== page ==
The watch’s rubber strap can be adjusted to fit up to a 9″ wrist, but it can easily be sized down to fit my 5.75″ wrist, or smaller.?The black rubber strap is approximately 1.25″ at its widest point, tapering down to 1′ wide at the deployment buckle.?


On the right side of the MP4 Watch, from top to bottom are the following: a proprietary miniUSB port, a Forward button, a Reverse button, and a Mode button. The watch is charged by either plugging the USB cable into the mini port and a free USB port on the user’s computer, or by coupling the USB cable with the included AC/USB adapter. Pressing and holding the Mode button will display the time and date when the watch’s multimedia functions are turned off.

photo courtesy of GeekStuff4U

The left side of the watch has a 2.5mm earphone jack, Volume +, Volume -, and a Play/Pause button. When pressed and held, the Play / Pause button will either turn on or turn off the watch’s multimedia functions.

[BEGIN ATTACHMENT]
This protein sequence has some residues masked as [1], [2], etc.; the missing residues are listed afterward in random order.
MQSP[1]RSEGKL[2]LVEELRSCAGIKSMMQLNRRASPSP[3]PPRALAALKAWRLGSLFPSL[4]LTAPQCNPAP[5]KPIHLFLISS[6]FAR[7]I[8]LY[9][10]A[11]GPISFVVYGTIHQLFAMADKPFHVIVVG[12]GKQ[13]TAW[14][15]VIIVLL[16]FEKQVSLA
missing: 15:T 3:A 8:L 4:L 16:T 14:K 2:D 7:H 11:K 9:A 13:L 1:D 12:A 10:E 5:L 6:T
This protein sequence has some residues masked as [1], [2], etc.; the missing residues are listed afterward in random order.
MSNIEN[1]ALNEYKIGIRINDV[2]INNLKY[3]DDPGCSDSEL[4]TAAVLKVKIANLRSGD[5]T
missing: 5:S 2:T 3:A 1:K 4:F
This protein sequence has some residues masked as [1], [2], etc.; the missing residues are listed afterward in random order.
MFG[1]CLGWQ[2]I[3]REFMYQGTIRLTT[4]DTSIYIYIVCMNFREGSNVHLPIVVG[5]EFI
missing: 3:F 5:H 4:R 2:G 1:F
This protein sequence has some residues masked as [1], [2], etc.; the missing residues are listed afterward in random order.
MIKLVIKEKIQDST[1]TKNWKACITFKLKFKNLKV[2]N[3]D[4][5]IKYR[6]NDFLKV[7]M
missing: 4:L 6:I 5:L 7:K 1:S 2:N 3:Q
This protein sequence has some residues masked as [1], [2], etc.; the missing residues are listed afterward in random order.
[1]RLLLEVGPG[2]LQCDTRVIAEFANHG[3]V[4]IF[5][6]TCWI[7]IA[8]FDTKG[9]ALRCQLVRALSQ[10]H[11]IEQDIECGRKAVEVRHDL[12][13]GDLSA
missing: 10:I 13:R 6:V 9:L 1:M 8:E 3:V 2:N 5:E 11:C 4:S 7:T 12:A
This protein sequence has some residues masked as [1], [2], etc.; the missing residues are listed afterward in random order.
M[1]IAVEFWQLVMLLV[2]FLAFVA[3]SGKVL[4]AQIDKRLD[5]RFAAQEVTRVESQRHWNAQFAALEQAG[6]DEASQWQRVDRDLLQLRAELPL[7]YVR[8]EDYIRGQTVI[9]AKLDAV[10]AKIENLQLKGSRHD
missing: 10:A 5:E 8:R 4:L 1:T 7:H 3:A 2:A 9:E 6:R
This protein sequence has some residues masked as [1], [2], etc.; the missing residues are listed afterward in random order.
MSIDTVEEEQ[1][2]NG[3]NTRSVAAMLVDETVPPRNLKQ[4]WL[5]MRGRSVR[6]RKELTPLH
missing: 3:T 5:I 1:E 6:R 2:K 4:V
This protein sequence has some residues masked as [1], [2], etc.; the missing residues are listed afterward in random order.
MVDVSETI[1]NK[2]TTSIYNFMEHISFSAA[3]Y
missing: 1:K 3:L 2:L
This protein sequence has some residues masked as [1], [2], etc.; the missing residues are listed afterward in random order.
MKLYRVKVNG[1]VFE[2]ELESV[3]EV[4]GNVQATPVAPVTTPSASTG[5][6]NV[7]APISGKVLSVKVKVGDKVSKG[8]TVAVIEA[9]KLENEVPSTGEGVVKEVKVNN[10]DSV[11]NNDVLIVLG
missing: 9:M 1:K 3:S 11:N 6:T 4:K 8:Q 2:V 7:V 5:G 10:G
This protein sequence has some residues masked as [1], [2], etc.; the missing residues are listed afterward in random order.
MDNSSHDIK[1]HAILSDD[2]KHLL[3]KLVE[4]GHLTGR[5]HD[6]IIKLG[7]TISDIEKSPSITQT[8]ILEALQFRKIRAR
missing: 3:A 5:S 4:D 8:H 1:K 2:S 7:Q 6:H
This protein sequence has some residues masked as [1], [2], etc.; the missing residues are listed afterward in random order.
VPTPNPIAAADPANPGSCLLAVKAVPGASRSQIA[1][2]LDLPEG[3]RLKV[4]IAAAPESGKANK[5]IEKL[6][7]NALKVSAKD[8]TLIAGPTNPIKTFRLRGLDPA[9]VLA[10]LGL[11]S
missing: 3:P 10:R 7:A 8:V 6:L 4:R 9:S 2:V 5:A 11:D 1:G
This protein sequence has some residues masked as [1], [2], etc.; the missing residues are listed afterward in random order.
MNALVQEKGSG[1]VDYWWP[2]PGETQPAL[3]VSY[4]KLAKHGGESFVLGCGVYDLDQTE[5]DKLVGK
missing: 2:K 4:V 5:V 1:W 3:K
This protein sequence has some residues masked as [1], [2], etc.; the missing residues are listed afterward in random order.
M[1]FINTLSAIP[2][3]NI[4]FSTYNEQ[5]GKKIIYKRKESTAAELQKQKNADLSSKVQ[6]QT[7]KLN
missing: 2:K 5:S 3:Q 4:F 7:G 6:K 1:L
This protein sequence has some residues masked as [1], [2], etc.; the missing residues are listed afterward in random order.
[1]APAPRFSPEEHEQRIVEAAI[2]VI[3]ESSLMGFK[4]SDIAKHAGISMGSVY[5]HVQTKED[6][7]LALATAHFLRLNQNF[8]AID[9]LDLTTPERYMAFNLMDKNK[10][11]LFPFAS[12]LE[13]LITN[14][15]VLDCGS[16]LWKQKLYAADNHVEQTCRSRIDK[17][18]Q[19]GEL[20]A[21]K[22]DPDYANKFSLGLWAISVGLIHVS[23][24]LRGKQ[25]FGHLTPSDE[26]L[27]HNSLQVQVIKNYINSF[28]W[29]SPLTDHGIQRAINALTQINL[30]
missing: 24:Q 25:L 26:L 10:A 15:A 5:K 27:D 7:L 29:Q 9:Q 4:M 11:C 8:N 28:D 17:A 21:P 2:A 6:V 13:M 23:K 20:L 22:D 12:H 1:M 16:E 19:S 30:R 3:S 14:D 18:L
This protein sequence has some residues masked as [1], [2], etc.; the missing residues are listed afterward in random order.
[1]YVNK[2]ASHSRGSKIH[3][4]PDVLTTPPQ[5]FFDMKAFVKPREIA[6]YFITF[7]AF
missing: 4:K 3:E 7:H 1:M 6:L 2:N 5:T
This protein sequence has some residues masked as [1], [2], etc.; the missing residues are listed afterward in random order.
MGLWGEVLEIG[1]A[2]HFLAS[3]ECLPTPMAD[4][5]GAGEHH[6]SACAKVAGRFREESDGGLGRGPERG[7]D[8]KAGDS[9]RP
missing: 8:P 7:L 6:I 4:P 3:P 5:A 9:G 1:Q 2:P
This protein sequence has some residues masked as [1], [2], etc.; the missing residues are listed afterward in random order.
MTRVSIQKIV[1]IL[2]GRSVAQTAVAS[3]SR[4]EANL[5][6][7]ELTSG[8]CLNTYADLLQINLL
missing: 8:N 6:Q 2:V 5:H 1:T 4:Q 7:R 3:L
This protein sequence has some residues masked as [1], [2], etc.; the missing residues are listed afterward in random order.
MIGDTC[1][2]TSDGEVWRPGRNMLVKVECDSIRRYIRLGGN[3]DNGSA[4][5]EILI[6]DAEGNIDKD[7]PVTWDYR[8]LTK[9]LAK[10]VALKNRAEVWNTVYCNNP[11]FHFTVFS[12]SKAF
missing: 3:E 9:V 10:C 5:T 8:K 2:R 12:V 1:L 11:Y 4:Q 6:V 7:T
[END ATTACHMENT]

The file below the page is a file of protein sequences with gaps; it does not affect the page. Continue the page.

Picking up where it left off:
photo courtesy of GeekStuff4U

Here’s a close-up of the watch face, the time is listed digitally, and seconds are ticked off by the dots appearing around the watch face.

When the watch is plugged into a computer’s USB port, the battery icon will display (it’s showing as empty here), and the Transfer screen will show.

I am running Vista, and the watch was immediately recognized as an additional drive; a Window’s 98 driver is included in case it’s needed.

While plugged in, the watch will display a Ready face.

Once the battery has been charged and the desired files have been transferred, the watch is ready to use. Pressing and holding the Play / Pause button will turn on the display, and pressing the Forward and Reverse buttons will flip throughout the available options which include Mode, Sound, Play Mode, Display, Time and Setting.

When inside the Mode menu, options for Music Voice and Photo Album are presented. Pressing the Forward and Reverse buttons navigates through these three options, and pressing the Play / Pause button again makes the selection. Hitting the Mode button serves as a Back button, so anytime an undesired menu is opened, it is easy enough to back out again.